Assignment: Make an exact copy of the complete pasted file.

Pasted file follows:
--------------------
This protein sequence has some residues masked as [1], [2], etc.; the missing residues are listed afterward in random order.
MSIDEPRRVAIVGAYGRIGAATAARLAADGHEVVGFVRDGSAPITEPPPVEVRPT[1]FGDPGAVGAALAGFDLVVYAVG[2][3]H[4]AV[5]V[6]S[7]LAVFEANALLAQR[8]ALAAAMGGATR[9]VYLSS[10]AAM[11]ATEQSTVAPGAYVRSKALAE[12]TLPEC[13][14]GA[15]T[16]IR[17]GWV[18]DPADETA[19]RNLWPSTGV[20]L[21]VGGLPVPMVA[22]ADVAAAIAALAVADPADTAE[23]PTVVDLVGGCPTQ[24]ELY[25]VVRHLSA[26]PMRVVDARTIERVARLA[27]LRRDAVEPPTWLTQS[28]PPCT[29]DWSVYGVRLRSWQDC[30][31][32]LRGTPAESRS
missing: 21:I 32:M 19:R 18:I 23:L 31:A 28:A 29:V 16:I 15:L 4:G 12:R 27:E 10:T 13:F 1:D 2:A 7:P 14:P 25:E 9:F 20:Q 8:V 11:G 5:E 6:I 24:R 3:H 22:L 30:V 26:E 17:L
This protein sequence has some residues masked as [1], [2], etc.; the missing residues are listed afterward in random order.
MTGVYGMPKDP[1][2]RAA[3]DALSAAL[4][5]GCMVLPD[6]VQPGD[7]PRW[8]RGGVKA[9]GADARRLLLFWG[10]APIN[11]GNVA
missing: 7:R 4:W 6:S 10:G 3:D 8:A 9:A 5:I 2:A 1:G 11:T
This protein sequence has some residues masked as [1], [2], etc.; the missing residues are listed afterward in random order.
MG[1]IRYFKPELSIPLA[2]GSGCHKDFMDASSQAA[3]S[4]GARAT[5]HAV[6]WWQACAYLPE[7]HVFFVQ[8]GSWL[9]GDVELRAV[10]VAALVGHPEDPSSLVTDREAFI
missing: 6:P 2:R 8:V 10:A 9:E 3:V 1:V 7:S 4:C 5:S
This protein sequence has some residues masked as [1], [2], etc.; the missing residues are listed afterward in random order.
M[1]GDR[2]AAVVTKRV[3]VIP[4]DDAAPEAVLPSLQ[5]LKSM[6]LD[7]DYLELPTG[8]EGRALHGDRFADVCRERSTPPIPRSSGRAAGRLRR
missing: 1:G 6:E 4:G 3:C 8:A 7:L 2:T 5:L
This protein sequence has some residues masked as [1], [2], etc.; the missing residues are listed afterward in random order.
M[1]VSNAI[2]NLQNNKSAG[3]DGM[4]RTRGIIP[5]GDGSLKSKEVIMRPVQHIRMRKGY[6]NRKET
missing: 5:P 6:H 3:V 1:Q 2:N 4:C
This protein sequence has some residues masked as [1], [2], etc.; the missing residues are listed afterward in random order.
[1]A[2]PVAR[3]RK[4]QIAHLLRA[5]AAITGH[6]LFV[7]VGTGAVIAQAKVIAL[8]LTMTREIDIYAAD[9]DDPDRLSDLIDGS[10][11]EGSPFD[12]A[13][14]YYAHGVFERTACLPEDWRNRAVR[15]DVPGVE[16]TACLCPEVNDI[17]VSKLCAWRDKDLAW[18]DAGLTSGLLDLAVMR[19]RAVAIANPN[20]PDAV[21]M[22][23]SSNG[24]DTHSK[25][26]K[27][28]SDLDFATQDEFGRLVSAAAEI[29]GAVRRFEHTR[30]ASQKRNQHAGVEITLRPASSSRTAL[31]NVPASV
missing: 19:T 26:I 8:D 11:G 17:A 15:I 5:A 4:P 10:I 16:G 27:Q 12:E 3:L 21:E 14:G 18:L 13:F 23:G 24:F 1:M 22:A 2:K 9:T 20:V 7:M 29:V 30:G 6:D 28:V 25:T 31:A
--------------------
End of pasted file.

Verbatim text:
This protein sequence has some residues masked as [1], [2], etc.; the missing residues are listed afterward in random order.
MSIDEPRRVAIVGAYGRIGAATAARLAADGHEVVGFVRDGSAPITEPPPVEVRPT[1]FGDPGAVGAALAGFDLVVYAVG[2][3]H[4]AV[5]V[6]S[7]LAVFEANALLAQR[8]ALAAAMGGATR[9]VYLSS[10]AAM[11]ATEQSTVAPGAYVRSKALAE[12]TLPEC[13][14]GA[15]T[16]IR[17]GWV[18]DPADETA[19]RNLWPSTGV[20]L[21]VGGLPVPMVA[22]ADVAAAIAALAVADPADTAE[23]PTVVDLVGGCPTQ[24]ELY[25]VVRHLSA[26]PMRVVDARTIERVARLA[27]LRRDAVEPPTWLTQS[28]PPCT[29]DWSVYGVRLRSWQDC[30][31][32]LRGTPAESRS
missing: 21:I 32:M 19:R 18:I 23:L 31:A 28:A 29:V 16:I 15:L 4:G 12:R 27:E 10:T 13:F 1:D 2:A 7:P 14:P 25:E 9:F 20:Q 8:V 11:G 5:E 6:I 24:R 3:H 22:L 30:V 26:E 17:L
This protein sequence has some residues masked as [1], [2], etc.; the missing residues are listed afterward in random order.
MTGVYGMPKDP[1][2]RAA[3]DALSAAL[4][5]GCMVLPD[6]VQPGD[7]PRW[8]RGGVKA[9]GADARRLLLFWG[10]APIN[11]GNVA
missing: 7:R 4:W 6:S 10:G 3:D 8:A 9:A 5:I 2:A 1:G 11:T
This protein sequence has some residues masked as [1], [2], etc.; the missing residues are listed afterward in random order.
MG[1]IRYFKPELSIPLA[2]GSGCHKDFMDASSQAA[3]S[4]GARAT[5]HAV[6]WWQACAYLPE[7]HVFFVQ[8]GSWL[9]GDVELRAV[10]VAALVGHPEDPSSLVTDREAFI
missing: 6:P 2:R 8:V 10:A 9:E 3:V 1:V 7:S 4:C 5:S
This protein sequence has some residues masked as [1], [2], etc.; the missing residues are listed afterward in random order.
M[1]GDR[2]AAVVTKRV[3]VIP[4]DDAAPEAVLPSLQ[5]LKSM[6]LD[7]DYLELPTG[8]EGRALHGDRFADVCRERSTPPIPRSSGRAAGRLRR
missing: 1:G 6:E 4:G 3:C 8:A 7:L 2:T 5:L
This protein sequence has some residues masked as [1], [2], etc.; the missing residues are listed afterward in random order.
M[1]VSNAI[2]NLQNNKSAG[3]DGM[4]RTRGIIP[5]GDGSLKSKEVIMRPVQHIRMRKGY[6]NRKET
missing: 5:P 6:H 3:V 1:Q 2:N 4:C
This protein sequence has some residues masked as [1], [2], etc.; the missing residues are listed afterward in random order.
[1]A[2]PVAR[3]RK[4]QIAHLLRA[5]AAITGH[6]LFV[7]VGTGAVIAQAKVIAL[8]LTMTREIDIYAAD[9]DDPDRLSDLIDGS[10][11]EGSPFD[12]A[13][14]YYAHGVFERTACLPEDWRNRAVR[15]DVPGVE[16]TACLCPEVNDI[17]VSKLCAWRDKDLAW[18]DAGLTSGLLDLAVMR[19]RAVAIANPN[20]PDAV[21]M[22][23]SSNG[24]DTHSK[25][26]K[27][28]SDLDFATQDEFGRLVSAAAEI[29]GAVRRFEHTR[30]ASQKRNQHAGVEITLRPASSSRTAL[31]NVPASV
missing: 19:T 26:I 8:D 11:G 17:A 15:I 5:A 4:P 10:I 16:G 27:Q 12:E 3:L 21:E 14:G 18:L 13:F 23:G 24:F 1:M 22:A 2:K 9:T 20:V 7:M 29:V 30:G 6:D 28:V 25:T 31:A